Many veterinarians started offering telemedicine during the COVID-19 pandemic to keep helping patients while keeping customers and staff safe.
It has been a quick transition, however, and practitioners may wonder whether they are meeting state and federal requirements and how to get the most benefit from offering telehealth services. In addition, efforts are being made in a handful of countries to extend the regulatory requirements for establishing a valid veterinarian-client-patient relationship to include virtual examinations.
Four states currently allow a VCPR to be set up virtually: Idaho (but not on prescription), Michigan, New Jersey, and Virginia. An attempt to expand VCPR requirements failed at that session in the Florida Legislature while Connecticut and Nevada lawmakers amended the state Veterinary Practice Act to require a personal examination prior to providing telemedicine services. A state VCPR that requires personal examination still applies to extra-label drug use and animal feed guidelines in all states.
On July 29th, three advanced training events will be offered during the AVMA Virtual Convention 2021, which are intended to shed additional light on veterinary telemedicine.
Dr. Myron Kebus will present “Telehealth in Fish Medicine”, in which he will present the development of telemedicine in his practice and address the economic viability of providing fish telemedicine. The challenges and limits are presented as well as the advantages and opportunities.
Dr. Kebus will also discuss the importance of a previously established veterinary-client-patient relationship and provide case studies to illustrate both the simple and the more difficult situations aquaculture veterinarians may encounter.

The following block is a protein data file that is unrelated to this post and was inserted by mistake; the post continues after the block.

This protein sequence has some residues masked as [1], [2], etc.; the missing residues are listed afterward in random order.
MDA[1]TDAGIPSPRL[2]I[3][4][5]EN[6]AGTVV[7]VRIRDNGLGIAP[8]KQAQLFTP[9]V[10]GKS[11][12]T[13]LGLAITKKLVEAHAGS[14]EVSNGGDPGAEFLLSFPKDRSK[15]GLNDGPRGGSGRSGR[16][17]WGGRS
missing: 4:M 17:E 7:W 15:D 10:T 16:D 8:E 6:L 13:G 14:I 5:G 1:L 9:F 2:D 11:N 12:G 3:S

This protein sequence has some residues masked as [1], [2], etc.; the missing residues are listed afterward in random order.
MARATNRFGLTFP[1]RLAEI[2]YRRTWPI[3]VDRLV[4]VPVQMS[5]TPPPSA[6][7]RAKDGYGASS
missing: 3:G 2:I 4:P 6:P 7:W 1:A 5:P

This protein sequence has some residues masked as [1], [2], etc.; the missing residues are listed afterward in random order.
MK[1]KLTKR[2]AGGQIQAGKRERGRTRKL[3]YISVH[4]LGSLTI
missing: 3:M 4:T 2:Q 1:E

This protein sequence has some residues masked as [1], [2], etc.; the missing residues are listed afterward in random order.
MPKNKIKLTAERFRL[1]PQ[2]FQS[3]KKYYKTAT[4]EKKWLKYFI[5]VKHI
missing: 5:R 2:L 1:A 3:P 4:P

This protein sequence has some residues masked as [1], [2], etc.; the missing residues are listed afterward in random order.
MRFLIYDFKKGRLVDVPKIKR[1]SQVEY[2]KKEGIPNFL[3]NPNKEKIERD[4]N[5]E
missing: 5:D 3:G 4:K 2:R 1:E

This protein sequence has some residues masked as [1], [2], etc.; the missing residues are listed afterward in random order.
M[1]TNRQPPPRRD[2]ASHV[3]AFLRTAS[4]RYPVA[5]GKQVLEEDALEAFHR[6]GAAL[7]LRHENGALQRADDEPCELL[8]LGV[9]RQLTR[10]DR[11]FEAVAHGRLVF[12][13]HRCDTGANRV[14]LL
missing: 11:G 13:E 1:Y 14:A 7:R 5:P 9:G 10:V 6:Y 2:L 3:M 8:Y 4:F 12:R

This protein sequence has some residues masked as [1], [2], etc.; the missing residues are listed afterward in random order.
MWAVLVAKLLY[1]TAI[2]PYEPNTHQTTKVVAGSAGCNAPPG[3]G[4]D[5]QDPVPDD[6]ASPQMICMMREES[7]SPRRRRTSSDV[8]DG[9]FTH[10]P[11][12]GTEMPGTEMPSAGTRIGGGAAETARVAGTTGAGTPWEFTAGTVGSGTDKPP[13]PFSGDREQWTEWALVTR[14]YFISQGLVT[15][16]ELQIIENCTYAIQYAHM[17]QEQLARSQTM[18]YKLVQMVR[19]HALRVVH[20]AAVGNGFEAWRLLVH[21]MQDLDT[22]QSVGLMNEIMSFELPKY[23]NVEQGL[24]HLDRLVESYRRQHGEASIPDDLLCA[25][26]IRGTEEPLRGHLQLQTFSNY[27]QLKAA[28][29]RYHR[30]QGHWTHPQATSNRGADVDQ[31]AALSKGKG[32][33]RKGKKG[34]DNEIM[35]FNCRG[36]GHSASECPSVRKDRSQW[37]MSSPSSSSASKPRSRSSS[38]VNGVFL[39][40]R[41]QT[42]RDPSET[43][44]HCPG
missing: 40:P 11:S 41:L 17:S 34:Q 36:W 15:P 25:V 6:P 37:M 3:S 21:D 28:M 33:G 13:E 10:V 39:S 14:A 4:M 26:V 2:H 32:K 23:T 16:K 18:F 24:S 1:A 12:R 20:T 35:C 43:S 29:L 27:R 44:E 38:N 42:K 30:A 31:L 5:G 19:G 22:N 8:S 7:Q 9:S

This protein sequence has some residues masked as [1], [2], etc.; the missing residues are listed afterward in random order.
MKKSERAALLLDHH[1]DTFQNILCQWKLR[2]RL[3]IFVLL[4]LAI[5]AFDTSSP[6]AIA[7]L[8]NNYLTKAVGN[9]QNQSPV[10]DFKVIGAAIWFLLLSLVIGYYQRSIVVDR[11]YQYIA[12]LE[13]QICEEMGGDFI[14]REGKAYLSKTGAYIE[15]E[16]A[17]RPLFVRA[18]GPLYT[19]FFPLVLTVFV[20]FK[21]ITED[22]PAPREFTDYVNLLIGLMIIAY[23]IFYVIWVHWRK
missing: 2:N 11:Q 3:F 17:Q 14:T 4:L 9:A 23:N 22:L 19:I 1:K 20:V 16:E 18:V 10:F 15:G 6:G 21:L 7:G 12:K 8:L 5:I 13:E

In addition, Dr. Gail Golab, AVMA’s Chief Veterinary Officer, and Dr. Warren Hess, AVMA Associate Director of Animal and Public Health, will deliver the presentation “Telehealth and Connected Care: Keeping Better Connected with Your Patients and Clients.”
Participants will learn the most important aspects of the “AVMA guidelines for the use of telemedicine in veterinary practice”, which were published earlier this year. The guideline deals with potential service offers in the field of telemedicine; what has to be considered when selecting the technology; legal considerations, including those relating to establishing a vet-client-patient relationship; Monetization strategies; and tips for employee and customer loyalty. In addition, attendees will learn the latest advances in integrating Connected Care into veterinary practice.
Dr. Gregory Bishop’s presentation, “Veterinary Telemedicine: What’s the Evidence?” Will be offered later that day. Dr. Bishop will summarize the current state of veterinary telemedicine, including an overview of the different service models, legal and ethical concerns, and an overview of the emerging scientific literature.
His talk will also present information on the economics of telemedicine, customer perspectives, and some of the barriers to adoption. In addition, he will address specific applications for telemedicine, including dermatology, behavior, and triage.